The global market for VR and AR in retail will reach $1.6 billion by 2025 according to research conducted by Goldman Sachs. Even after years of growing popularity, effectively employed Augmented Reality experiences feel to the end-user about as explicitly futuristic as any experience created by popular technology.
We have covered the many applications for AR as an indoor positioning mechanism on the Mystic MediaTM blog, but when it comes to retail, applications for AR are providing real revenue boosts and increased conversion rates.
Augmented Reality (AR) History
While working as an associate professor at Harvard University, computer scientist Ivan Sutherland, aka the “Father of Computer Graphics”, created an AR head-mounted display system which constituted the first AR technology in 1968. In the proceeding decades, AR visual displays gained traction in universities, companies, and national agencies as a way to superimpose vital information on physical environments, showing great promise for applications for aviation, military, and industrial purposes.
Fast forward to 2016, the sensational launch of Pokemon GO changed the game for AR. Within one month, Pokemon GO reached 45 million users, showing there is mainstream demand for original and compelling AR experiences.
Several big brands took advantage of Pokemon GO’s success through cross-promotions. McDonald’s paid for Niantic to turn 3,000 Japan locations into gyms and PokeStops, a partnership that has recently ended. Starbucks took advantage of Pokemon GO’s success as well by enabling certain locations to function as PokeStops and gyms, and offering a special Pokemon GO Frappucino.
One of the ways retailers can enter into the AR game without investing heavily in technology is to cross-promote with an existing application.
In 2018, Walmart launched a partnership with Jurassic World’s AR game: Jurassic World Alive. The game is similar to Pokemon GO, using a newly accessible Google Maps API to let players search for virtual dinosaurs and items on a map, as well as battle other players. Players can enter select Walmart locations to access exclusive items.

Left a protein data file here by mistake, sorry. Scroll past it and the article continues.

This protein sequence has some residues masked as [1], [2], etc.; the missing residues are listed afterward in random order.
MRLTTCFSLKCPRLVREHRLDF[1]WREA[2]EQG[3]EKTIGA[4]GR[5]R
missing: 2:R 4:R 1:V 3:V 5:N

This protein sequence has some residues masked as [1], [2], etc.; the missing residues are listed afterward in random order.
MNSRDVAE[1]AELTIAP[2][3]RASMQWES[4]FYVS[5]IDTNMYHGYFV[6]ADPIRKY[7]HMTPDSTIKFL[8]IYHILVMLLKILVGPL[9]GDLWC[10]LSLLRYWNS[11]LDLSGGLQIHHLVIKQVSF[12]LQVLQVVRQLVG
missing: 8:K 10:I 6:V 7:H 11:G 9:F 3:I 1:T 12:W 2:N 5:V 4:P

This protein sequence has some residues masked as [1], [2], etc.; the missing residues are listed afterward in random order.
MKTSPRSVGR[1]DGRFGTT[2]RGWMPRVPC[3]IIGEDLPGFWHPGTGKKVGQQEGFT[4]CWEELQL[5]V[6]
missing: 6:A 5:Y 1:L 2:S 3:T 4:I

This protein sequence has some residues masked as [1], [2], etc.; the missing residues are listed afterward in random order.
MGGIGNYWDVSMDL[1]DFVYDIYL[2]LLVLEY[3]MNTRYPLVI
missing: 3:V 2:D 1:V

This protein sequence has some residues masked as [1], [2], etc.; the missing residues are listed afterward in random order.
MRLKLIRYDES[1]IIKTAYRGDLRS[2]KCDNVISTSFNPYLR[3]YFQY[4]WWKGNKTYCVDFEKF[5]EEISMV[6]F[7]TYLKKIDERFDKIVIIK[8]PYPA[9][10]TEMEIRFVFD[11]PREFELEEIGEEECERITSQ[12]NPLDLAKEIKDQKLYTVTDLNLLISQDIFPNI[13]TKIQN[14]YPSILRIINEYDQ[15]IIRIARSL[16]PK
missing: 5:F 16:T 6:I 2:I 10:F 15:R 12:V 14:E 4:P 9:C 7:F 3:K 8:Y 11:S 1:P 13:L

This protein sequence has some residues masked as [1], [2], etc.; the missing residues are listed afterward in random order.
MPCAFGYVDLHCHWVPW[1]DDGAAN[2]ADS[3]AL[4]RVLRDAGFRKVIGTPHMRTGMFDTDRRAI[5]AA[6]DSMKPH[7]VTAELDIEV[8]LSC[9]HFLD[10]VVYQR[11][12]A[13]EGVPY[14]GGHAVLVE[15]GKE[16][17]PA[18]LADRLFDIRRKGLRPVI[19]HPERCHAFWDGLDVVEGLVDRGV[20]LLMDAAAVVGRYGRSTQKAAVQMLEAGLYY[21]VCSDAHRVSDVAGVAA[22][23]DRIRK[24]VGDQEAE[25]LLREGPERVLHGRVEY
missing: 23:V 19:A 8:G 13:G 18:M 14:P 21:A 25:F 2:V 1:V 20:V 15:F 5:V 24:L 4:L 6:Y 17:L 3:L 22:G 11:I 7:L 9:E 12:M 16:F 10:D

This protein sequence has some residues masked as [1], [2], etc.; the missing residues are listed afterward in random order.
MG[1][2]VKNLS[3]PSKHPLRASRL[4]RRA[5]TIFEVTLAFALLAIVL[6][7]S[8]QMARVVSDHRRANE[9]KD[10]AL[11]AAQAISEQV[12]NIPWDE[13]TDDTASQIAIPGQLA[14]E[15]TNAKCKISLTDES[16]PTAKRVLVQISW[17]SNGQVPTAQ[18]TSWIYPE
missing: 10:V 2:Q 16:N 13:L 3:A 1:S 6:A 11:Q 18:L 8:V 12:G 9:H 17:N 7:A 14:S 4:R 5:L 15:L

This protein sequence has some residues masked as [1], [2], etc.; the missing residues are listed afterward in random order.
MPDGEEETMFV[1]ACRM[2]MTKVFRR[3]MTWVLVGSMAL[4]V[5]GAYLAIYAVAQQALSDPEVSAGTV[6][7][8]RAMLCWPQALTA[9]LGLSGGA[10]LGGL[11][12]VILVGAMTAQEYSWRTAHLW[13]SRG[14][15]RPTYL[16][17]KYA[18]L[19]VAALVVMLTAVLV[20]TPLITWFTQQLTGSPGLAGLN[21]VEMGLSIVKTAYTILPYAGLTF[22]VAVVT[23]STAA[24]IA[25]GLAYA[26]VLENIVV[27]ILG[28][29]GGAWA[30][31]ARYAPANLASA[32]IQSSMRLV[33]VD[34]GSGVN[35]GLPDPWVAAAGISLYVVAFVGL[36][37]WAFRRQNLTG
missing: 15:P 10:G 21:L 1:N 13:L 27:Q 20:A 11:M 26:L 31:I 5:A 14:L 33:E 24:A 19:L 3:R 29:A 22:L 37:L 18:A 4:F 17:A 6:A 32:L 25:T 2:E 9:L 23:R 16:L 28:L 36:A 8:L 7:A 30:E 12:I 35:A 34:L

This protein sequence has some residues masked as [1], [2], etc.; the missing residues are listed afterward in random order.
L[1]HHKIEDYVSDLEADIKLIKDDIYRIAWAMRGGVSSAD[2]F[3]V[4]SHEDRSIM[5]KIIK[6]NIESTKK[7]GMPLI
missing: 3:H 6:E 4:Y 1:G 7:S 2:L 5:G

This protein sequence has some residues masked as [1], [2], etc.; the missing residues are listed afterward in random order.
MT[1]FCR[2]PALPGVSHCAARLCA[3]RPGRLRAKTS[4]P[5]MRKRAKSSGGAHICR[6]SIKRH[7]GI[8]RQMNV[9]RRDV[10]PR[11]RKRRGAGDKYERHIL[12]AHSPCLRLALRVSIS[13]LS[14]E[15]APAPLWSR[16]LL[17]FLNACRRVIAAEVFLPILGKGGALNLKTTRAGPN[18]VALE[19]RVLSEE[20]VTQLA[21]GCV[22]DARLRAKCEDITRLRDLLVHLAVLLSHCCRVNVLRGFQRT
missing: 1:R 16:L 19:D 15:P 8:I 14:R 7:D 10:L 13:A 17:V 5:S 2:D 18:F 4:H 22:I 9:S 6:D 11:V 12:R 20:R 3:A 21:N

Digital-Physical Hybrid Experiences
The visual augmentation produced by AR transforms physical spaces by leveraging the power of computer-generated graphics, an aesthetic punch-up proven to increase foot traffic. While some retailers are capitalizing on these hybrid experiences through cross-promotions, others are creating their own hybrid experiential marketing events.
Foot Locker developed an AR app that used geolocation to create a scavenger hunt in Los Angeles, leading customers to the location where they could purchase a pair of LeBron 16 King Court Purple shoes. Within two hours of launching the app, the shoes sold out.
AR also has proven potential to help stores create hybrid experiences through indoor navigation. Users can access an augmented view of the store through their phones, which makes in-store navigation easy. Users scan visual markers, recognized by Apple’s ARKit, Google’s ARCore, and other AR SDKs, to establish their position, and AR indoor navigation applications can offer specific directions to their desired product.
Help Consumers Make Informed Choices
AR is commonly employed to enrich consumers’ understanding of potential purchases and prompt them to buy. For example, the “IKEA Place” app allows shoppers to see IKEA products in a superimposed graphics environment. IKEA boasts the app gives shoppers 98% accuracy in buying decisions.
Converse employs a similar application, the “Converse Sampler App”, which enables users to view what a shoe will look like on their feet through their device’s camera. The application increases customer confidence, helping them make the decision to purchase.
Treasury Wines Estates enhances the consumer experience with “Living Wine Labels”: AR labels that bring the history of the vineyard to life and provide users with supplementary information, including the history of the vineyard the wine came from and tasting notes.
AR enables striking visuals that captivate customers. As a burgeoning tool, AR enables companies to get creative and build innovative experiences that capture their customers’ imagination. Retailers who leverage AR will seize an advantage both in the short term and in the long term as the technology continues to grow and evolve.